Lecture: “ Creating Adam and Eve: Body, Soul and Gender in Sixteenth-century Germany,” Kathleen Crowther-Heyck
June 13, 12:00 Noon (LJ-119, Thomas Jefferson Building) [view map]
This talk explores the meanings and uses of the story of Adam and Eve in 16th-century Germany. It focuses on two sets of stories about what happened to Adam and Eve after the fall: "Adam legends" from the Middle Ages and "catechism legends" from the 16th-century.
The Adam legends were a very popular set of stories about the lives of Adam and Eve after the fall. The legends provide extra-biblical embellishments such as how Adam and Eve tried to do penance in order to be readmitted to Paradise, how angels served as midwives at the birth of Cain and taught Eve to breast-feed, and how Adam learned the arts of agriculture. The catechism legends were also stories about the lives of Adam, Eve and their children after the fall, but they were produced by Lutheran writers in the second half of the16th-century. These stories tell how God came down from heaven to test Cain, Abel, Seth and other offspring of Adam and Eve on their catechism, and how He rewarded the children who could recite their catechism with wealth, honor and power, and punished those who could not with poverty, shame and servile status.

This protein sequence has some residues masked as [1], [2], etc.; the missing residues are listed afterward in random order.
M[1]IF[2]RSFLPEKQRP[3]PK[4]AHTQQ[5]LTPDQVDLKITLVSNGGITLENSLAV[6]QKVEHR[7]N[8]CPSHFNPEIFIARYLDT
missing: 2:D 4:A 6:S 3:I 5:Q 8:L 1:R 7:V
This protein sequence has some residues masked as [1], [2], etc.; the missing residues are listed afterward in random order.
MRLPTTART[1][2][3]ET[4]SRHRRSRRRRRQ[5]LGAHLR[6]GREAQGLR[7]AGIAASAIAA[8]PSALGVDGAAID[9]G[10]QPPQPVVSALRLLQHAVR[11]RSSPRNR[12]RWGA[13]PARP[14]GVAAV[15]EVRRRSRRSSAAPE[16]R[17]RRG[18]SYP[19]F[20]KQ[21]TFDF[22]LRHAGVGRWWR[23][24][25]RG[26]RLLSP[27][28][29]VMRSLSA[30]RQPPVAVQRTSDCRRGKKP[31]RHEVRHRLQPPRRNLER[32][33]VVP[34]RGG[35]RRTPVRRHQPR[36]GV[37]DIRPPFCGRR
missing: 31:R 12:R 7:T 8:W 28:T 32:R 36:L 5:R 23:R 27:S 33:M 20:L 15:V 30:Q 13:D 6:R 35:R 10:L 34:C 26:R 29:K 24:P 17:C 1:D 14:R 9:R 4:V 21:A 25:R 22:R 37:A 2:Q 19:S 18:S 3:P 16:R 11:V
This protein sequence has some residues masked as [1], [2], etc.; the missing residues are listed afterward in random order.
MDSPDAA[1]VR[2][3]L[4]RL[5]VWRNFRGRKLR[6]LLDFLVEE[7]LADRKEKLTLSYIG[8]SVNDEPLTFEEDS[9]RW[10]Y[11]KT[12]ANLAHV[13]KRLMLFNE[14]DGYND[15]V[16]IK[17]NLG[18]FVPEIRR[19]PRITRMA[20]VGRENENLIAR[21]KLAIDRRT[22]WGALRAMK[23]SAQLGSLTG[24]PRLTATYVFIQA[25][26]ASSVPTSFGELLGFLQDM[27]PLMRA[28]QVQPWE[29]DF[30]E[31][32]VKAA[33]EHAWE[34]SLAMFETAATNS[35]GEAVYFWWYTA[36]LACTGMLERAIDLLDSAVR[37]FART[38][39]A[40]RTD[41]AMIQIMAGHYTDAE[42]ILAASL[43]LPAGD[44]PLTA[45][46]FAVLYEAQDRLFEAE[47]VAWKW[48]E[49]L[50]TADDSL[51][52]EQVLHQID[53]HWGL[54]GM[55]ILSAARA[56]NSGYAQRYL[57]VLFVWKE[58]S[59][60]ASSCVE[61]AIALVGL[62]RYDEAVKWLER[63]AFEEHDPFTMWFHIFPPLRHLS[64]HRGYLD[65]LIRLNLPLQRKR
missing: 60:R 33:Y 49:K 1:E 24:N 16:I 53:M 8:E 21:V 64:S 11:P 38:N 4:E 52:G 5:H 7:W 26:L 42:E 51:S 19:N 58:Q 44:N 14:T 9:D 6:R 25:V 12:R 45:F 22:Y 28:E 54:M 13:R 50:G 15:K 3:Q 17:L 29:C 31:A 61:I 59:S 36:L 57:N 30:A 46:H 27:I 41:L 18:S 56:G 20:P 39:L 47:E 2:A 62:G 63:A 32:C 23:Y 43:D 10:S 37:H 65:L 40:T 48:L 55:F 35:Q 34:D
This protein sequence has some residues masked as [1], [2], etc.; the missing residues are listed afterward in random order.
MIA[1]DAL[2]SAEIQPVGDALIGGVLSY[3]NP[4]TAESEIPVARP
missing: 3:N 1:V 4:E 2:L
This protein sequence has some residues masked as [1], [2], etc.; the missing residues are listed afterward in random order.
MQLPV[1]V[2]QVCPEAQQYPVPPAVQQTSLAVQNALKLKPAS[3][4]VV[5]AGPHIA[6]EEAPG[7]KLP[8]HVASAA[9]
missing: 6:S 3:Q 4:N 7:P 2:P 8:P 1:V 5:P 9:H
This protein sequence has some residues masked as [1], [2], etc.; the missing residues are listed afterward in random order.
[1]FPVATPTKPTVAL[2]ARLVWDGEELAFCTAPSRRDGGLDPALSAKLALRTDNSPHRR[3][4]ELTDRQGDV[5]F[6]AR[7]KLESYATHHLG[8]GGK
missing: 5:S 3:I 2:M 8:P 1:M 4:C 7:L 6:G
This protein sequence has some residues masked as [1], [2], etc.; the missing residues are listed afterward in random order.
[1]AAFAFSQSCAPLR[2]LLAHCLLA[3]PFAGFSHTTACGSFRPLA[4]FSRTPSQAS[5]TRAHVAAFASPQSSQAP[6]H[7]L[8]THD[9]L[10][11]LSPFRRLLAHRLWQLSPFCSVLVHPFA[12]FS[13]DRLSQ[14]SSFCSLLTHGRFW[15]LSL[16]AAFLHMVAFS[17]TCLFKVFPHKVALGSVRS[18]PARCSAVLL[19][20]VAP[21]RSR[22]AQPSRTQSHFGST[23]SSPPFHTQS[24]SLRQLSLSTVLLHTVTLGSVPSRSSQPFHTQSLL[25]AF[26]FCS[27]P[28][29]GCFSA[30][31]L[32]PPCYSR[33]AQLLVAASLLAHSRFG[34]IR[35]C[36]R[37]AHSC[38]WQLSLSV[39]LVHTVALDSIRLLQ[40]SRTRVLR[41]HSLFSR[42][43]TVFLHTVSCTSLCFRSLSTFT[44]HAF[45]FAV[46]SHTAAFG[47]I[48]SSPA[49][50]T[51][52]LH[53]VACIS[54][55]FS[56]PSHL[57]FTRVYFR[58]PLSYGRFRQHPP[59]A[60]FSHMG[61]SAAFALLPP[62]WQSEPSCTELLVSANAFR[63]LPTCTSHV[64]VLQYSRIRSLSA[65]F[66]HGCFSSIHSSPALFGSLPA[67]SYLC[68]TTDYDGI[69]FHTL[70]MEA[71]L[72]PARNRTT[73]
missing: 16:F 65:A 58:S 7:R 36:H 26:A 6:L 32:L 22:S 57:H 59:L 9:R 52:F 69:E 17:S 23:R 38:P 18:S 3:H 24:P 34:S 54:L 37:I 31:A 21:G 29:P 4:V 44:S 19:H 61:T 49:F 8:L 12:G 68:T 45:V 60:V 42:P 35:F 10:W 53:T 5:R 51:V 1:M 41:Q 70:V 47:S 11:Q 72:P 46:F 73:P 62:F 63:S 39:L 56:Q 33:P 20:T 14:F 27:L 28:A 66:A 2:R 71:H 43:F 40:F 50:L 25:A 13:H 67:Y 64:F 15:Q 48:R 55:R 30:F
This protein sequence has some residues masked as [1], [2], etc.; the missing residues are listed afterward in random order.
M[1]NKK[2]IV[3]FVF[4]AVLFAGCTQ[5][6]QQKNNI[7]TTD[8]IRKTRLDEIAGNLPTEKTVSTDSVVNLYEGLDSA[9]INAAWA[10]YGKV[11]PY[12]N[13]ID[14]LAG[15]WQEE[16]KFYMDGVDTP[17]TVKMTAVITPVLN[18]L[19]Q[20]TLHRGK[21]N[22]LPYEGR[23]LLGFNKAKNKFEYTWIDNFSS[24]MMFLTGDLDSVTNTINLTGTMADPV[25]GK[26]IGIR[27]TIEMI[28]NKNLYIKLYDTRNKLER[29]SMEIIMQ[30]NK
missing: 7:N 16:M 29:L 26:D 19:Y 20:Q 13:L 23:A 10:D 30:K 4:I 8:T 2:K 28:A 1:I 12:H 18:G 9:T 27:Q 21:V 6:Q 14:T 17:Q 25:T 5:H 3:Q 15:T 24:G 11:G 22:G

Dr. Crowther-Heyck argues that these very different stories about life after the fall reflect different theological understandings of original sin and its consequences. She also uses analysis of these stories to explore continuities in the ways people approached the Bible and used biblical history to make meaning out of their own experiences.
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